#5 The fifth tune-up is stretching VLANs and multi-tenancy. An Intent-Based Network implementation comes with first-class EVPN support which is fully multi-tenant with use of VRFs. EVPN is great because it’s not only controller-free, it also includes a distributed control plane, is standards based and built on the highly scalable and most battle-tested network protocol of all, BGP. An Intent-Based Network implementation with EVPN offers an even more simplified operational model for you, shielding you from switch vendor idiosyncrasies and topping it off with closed-loop telemetry. Given an Intent-Based Network implementation automates configuration management, we make it easy to do the right thing without compromising. For example, the use of a unique ASN per device gives you ease of troubleshooting but is often not done due to the increased cost of managing configuration. Similarly the use of symmetric routing in EVPN is avoided to save on config management complexity at the cost of scalability.
When the computer does the configs, you start thinking from a different perspective. Generally speaking, reference designs are sometimes misused to diminish choices for customers. But with an Intent-Based Network implementation a lot of flexibility is available within a reference design with many smart defaults that are overridable. You are still the boss.
#6 The sixth tune-up is about IP mobility without overlays. This could be referred to as L3 to the host and this is one of the first-class patterns in any good reference design and is typically popular with container workloads on Kubernetes, etc. An Intent-Based
Network implementation will even automate the provisioning and configuration of dynamic routing protocol stacks on the servers. You can use an Intent-Based Network implementation to extend the scope of monitoring beyond just the leaf-spine switches in the fabric. For example, the ping tests can now be performed from server to server to get a true end-to-end picture.
#7 The seventh tune-up is about being smart in managing costs of optics. Most of this is achieved outside the purview of an Intent-Based Network implementation, but believe it or not, even here an Intent-Based Network implementation can help you look at this problem holistically at the network level instead of switch by switch. You can ask questions such as “Am I using optics from vendor X anywhere in my fabric, or alert me if an optic from a vendor that is not in the approved list shows up in the network, etc.”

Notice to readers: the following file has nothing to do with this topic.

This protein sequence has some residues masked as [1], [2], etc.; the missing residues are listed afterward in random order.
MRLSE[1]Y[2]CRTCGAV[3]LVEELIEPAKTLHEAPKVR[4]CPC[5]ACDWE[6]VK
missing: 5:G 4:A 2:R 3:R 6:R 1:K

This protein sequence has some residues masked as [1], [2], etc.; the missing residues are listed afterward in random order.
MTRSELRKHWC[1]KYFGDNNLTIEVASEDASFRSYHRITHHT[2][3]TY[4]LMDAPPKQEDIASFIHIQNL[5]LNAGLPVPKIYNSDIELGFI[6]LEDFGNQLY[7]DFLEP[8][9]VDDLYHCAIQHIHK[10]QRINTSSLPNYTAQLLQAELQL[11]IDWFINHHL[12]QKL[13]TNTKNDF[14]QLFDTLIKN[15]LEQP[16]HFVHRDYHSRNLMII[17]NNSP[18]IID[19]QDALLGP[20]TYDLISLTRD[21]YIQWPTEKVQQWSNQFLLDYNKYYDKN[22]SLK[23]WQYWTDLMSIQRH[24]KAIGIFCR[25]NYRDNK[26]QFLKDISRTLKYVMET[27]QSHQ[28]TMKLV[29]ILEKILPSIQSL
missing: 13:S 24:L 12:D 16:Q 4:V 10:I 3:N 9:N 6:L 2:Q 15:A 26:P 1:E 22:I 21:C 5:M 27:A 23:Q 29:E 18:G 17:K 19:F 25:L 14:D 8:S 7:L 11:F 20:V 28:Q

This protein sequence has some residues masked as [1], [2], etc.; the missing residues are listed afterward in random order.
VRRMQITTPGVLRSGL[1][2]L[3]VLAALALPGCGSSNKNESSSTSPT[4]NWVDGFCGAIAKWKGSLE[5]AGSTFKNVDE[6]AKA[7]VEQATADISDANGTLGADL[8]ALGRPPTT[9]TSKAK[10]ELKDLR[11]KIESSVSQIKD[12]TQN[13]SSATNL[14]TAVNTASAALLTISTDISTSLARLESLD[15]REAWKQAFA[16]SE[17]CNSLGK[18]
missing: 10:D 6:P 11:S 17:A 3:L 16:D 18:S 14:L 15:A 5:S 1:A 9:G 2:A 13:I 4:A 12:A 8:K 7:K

#8 The eighth tune-up is about being smart in managing the costs of the switches and switch operating system software. The solution here is having freedom and options. You can always fake that you have freedom with your switch vendor but if you are using their switches, their OS, their management software, their monitoring software and more, the depth and strength of lock-in is sometimes too apparent. Or you have a lot of home-grown automation and monitoring software whose developers are long gone and you know it is impossible to extend (and maintain) this for a brand new OS platform and all associated versions. An Intent-Based Network implementation solves this problem and gives you that leverage, which is real. An Intent-Based Network implementation gives you a single pane of glass and a uniform operational model across any network vendor. A good Intent-Based Network implementation takes care of validating the different combination of switch hardwares, operating systems and routing protocol stacks combination for you.
In summary, leaf-spine networks are the way to go and an Intent-Based Network implementation is your best bet in helping you get there. An Intent-Based Network implementation can also help with discovering your existing brownfield leaf-spine networks so you have a single tool for all your modern data center networks.